CCIA Appreciates NAS Copyright Study

The National Academy of Sciences has released advanced copies of its long awaited study, “Copyright in the Digital Era: Building Evidence for Policy.” The study provides a roadmap of how copyright laws have changed as distribution of content moves online. The multi-year study began well before policy missteps like SOPA that would have given the entertainment…

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Government Support for Fighting Patent Trolls Grows

Lawmakers have been speaking out about the patent troll epidemic in recent weeks and now it looks like they’re ready to do something about it. Yesterday Senator Chuck Schumer (D-NY) announced that he is introducing a bill to expand the covered business methods program established by the 2011 America Invents Act, so that broad, abstract patents can…

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Online Privacy, Security Action This Week

For those who don’t keep as close an eye on privacy, the past week has seen a flurry of activity on a number of privacy related fronts from the US Congress. Topics have included cybersecurity, government surveillance, and the Do Not Track process. Most of these conversation are obviously still ongoing, but a summary after…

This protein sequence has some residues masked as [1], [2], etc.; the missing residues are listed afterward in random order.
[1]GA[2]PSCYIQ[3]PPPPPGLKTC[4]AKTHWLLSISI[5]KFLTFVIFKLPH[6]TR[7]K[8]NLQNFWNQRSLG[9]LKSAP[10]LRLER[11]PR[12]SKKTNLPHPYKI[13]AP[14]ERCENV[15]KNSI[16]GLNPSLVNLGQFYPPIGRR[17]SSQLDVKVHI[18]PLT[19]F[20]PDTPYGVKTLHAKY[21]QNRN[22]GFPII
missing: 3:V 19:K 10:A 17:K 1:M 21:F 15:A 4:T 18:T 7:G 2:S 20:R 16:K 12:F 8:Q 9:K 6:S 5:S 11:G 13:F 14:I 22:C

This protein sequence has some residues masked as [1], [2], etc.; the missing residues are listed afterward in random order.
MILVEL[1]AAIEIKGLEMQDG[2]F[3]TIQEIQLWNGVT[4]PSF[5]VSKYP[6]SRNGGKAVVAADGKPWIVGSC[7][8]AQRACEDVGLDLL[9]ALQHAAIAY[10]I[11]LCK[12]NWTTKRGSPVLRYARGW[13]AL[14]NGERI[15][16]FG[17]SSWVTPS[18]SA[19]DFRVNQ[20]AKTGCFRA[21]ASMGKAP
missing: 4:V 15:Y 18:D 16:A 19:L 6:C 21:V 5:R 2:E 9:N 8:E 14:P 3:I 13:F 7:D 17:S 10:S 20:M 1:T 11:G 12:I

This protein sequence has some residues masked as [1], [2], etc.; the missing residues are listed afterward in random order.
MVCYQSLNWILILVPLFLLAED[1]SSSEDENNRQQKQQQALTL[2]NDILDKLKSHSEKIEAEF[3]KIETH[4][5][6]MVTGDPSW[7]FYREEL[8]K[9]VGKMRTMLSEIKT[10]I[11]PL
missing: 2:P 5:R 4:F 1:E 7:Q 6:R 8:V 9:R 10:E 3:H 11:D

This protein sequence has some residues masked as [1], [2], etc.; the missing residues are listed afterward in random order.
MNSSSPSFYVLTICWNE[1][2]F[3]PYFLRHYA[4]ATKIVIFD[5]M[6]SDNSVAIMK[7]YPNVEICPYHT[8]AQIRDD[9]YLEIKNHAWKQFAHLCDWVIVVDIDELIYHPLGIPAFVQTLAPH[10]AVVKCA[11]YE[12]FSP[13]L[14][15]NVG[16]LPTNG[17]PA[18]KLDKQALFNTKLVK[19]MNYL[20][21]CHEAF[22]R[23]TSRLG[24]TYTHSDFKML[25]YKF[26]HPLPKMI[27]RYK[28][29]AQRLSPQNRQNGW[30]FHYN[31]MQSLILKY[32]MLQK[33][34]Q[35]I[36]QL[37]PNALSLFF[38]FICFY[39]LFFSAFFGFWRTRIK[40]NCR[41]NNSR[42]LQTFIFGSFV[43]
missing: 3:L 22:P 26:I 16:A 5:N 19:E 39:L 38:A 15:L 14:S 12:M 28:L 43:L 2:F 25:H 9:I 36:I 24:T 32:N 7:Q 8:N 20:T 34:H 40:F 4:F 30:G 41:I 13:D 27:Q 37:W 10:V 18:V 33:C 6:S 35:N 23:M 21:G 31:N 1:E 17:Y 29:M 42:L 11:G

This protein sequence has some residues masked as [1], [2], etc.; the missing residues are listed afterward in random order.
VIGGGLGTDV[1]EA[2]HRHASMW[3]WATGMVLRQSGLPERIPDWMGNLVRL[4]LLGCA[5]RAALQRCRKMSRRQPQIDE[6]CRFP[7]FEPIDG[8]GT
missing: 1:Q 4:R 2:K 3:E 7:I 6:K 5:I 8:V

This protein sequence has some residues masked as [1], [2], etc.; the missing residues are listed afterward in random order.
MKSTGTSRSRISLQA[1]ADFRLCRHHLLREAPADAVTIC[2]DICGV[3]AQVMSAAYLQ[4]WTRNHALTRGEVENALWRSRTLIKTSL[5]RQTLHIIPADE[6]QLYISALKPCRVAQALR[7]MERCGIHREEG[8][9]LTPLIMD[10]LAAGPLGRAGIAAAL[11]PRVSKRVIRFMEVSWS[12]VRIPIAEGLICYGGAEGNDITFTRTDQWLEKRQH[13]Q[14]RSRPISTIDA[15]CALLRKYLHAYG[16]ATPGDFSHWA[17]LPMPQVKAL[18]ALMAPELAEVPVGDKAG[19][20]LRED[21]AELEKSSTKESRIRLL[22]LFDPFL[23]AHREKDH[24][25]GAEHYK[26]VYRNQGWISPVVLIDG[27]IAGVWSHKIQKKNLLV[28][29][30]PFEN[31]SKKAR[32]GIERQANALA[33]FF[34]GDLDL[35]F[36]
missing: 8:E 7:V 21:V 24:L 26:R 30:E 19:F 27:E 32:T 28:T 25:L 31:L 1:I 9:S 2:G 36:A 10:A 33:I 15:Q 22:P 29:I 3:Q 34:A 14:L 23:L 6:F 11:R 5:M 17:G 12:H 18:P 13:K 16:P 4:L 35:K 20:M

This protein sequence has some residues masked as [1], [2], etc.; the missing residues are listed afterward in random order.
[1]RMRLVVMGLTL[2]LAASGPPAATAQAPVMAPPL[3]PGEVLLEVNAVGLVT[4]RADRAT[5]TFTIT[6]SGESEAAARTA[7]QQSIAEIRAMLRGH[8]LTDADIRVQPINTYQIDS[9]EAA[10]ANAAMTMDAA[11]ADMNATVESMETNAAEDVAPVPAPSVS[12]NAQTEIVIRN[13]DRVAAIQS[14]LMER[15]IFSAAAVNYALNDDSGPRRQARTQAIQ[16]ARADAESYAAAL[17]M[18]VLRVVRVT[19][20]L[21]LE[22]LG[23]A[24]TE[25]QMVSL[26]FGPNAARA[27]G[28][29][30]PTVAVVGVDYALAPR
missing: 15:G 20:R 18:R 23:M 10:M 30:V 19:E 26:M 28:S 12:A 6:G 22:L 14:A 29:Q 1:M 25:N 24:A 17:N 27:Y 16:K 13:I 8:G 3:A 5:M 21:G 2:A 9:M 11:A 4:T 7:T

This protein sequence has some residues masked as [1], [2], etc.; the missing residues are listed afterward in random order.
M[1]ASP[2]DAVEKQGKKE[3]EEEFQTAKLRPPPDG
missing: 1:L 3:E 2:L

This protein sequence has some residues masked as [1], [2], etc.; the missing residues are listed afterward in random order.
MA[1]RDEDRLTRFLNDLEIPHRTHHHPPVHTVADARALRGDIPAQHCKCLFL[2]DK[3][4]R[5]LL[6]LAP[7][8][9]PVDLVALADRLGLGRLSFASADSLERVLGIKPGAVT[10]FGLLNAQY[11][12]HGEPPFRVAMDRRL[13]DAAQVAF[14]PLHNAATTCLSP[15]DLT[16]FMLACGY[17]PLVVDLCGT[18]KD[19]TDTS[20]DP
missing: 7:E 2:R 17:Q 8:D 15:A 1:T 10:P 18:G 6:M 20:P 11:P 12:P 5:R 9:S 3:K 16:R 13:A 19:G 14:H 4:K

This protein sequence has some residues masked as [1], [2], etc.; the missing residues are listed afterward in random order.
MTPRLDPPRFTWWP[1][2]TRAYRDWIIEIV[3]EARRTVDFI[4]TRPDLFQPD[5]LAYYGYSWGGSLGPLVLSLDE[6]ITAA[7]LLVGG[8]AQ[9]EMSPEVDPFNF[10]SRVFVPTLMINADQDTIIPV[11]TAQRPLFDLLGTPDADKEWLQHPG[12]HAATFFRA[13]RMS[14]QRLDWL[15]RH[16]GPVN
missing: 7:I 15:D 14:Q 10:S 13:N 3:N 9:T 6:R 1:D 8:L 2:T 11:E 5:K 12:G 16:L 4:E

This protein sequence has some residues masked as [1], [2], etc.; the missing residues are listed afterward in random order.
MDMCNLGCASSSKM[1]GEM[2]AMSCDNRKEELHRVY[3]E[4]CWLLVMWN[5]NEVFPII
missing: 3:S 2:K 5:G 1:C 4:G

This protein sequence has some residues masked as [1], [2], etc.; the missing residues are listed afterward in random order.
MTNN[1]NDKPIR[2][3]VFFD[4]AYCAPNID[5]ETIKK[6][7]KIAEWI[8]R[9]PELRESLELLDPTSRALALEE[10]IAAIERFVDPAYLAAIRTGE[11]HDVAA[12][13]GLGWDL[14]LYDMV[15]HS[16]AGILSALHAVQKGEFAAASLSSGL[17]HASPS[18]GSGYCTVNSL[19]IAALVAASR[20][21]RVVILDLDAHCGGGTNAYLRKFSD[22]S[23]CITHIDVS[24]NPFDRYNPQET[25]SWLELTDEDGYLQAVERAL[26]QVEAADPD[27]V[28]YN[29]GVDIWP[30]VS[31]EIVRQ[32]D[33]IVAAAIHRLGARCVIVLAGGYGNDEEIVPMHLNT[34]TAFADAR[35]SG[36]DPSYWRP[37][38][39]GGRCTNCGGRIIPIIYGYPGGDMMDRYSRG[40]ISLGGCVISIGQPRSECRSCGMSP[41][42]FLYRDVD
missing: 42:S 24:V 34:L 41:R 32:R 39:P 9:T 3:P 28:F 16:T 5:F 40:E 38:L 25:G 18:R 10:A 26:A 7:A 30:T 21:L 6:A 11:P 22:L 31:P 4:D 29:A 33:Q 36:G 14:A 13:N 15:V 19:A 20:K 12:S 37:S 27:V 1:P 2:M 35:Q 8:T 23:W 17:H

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Panelists Discuss Future Internet Governance At World Press Freedom Day Event

Washington- Academics, companies and a State Department official outlined the challenges ahead for Internet governance and Internet freedom at a National Press Club event marking World Press Freedom Day Wednesday. Christopher Painter, the coordinator for cyber issues at the State Department, said the WCIT meeting in Dubai was a wake up call that the multistakeholder…

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The Underestimated Challenge for E-Commerce in Europe: Non-Notification of National Laws

As CCIA has repeatedly reported, Germany was the first country in the European Union to have passed a law, called the Leistungsschutzrecht, that extends copyright protection to text excerpts, like snippets, generated by search engines and online aggregators. Even though the legislature has in the end somehow tried to minimize the impact on online businesses, by…

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US District Court Resolves Viacom v. Youtube Case, Reaffirming DMCA

A trial court resolved outstanding issues in the long-running Viacom v. YouTube copyright case today, exonerating the online video service and dismissing the complaint.  The plaintiffs wanted YouTube penalized for infringement on its platform committed by users, notwithstanding that YouTube had removed content upon complaint — on one occasion, even taking down 100,000 videos overnight. After an appellate decision…

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